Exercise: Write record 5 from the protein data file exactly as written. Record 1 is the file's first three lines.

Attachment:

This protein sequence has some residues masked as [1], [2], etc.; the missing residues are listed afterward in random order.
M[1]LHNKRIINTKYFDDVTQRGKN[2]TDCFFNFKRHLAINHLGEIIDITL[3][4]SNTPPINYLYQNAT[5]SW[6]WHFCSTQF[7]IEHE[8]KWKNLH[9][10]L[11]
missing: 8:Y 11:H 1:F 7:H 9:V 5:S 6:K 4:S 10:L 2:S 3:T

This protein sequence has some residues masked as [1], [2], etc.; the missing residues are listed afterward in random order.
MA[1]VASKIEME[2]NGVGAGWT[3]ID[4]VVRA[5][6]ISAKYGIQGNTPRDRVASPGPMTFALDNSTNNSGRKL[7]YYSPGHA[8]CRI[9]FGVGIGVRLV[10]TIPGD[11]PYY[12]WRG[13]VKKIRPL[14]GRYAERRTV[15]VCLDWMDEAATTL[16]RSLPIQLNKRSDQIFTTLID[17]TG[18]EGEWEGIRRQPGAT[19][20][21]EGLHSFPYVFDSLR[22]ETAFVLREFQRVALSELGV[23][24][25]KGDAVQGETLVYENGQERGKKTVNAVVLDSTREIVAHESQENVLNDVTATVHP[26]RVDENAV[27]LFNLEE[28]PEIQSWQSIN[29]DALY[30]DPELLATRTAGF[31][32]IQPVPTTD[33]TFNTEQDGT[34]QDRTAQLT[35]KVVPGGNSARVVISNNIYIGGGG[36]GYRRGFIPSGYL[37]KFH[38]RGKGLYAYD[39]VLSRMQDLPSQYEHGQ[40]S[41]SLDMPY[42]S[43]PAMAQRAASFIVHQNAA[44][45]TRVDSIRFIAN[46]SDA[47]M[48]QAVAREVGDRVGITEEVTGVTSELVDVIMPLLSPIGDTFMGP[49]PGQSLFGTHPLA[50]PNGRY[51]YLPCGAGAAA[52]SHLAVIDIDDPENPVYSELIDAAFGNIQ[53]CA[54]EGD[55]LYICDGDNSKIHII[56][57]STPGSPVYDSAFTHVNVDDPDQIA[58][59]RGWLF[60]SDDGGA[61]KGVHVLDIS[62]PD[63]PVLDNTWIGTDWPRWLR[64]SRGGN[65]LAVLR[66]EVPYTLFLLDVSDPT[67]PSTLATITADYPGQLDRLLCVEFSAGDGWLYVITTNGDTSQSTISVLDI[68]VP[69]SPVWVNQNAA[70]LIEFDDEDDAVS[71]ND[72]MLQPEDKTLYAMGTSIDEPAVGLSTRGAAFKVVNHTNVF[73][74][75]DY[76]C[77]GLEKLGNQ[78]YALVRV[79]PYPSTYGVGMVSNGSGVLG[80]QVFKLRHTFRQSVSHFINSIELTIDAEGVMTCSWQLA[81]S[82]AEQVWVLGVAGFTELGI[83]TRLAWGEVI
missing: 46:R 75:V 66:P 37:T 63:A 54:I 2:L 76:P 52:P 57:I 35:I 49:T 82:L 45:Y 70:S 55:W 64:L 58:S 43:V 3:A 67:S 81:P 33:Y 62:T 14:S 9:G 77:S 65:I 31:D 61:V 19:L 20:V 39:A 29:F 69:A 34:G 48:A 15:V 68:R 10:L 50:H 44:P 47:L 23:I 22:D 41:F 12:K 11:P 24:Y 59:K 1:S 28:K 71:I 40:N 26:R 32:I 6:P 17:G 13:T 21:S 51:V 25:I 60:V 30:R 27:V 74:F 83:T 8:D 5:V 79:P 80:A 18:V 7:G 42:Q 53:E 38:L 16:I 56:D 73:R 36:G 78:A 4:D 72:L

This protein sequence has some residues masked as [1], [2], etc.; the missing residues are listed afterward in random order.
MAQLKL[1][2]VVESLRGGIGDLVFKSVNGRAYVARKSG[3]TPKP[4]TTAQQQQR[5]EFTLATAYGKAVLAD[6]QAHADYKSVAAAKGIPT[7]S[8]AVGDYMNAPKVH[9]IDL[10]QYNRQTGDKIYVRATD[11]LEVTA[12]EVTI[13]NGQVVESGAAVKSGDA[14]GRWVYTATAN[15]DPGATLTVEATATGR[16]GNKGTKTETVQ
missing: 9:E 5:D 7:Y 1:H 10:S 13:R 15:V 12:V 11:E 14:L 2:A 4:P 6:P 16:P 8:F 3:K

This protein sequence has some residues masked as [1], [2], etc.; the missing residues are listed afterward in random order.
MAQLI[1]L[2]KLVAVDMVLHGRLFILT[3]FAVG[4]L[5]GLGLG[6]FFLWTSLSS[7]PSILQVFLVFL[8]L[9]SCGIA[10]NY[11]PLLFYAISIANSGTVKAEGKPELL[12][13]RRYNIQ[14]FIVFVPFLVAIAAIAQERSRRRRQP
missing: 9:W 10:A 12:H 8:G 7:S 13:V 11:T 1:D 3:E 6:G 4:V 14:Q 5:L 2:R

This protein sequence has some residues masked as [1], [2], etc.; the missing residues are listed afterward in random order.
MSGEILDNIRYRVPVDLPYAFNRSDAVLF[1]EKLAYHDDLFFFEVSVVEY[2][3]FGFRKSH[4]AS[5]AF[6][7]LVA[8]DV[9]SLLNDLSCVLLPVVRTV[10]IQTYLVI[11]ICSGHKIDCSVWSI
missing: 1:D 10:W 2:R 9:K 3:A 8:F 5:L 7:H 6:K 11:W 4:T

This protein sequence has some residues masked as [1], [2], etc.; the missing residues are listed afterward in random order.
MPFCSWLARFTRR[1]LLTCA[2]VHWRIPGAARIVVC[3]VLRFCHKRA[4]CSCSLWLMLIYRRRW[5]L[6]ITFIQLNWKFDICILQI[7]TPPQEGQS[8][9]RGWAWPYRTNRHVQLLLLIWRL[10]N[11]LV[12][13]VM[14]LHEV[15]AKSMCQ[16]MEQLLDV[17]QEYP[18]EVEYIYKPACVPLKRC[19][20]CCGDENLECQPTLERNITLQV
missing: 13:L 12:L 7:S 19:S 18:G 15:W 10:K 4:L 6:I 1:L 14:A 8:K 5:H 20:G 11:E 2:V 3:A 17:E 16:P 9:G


This protein sequence has some residues masked as [1], [2], etc.; the missing residues are listed afterward in random order.
MSGEILDNIRYRVPVDLPYAFNRSDAVLF[1]EKLAYHDDLFFFEVSVVEY[2][3]FGFRKSH[4]AS[5]AF[6][7]LVA[8]DV[9]SLLNDLSCVLLPVVRTV[10]IQTYLVI[11]ICSGHKIDCSVWSI
missing: 1:D 10:W 2:R 9:K 3:A 8:F 5:L 7:H 6:K 11:W 4:T